Since they'll also likely be helping to train your next generation of grad students, someone who (as mentioned) is collegial, but also likes helping people and/or teaching would be a huge plus, I’d think.

A (from juillet): I’m now a postdoc, but I can answer the question about what grad students say to other students/prospective students, since I was quite involved in that kind of thing in my grad department. Prospectives almost universally ask what it's like to work with the PI. Current students are almost always neutral to positive, while still being honest and straightforward. I’ve had friends who’ve had terrible experiences with their adviser, yet still managed to be diplomatic when answering that question. Since you don't have any current Ph.D. students, the grad students are going to give the prospective secondhand impressions of you. I, therefore, recommend you be very straightforward with the prospective about your working and advising style. That way, he can weigh what you say against the secondhand information he may hear.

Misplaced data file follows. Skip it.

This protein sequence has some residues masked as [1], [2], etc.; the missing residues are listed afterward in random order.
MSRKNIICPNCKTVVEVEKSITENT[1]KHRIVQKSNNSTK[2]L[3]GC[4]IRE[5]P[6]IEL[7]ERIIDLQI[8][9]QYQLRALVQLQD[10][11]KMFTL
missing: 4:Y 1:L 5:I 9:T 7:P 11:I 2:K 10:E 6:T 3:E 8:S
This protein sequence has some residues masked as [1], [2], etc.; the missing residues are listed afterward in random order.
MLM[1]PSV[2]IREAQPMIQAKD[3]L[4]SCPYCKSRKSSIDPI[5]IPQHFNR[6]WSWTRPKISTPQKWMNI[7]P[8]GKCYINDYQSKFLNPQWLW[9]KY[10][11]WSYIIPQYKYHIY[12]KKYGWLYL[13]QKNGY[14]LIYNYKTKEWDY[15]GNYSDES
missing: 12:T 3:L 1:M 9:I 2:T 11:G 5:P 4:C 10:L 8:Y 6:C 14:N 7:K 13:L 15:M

Prospectives tend to be more relaxed around grad students and will say more, partially because the grad students are closer to them in status, and partially because they often don't realize that grad students are essentially interviewing them, too, and that grad student input matters. I've talked with prospectives about career goals--e.g., whether they want to go into academia or pursue nonacademic research. We've also discussed research interests. They generally ask about the atmosphere of the department--what the other professors are like, what the classes are like, whether people are collegial or combative, that sort of thing.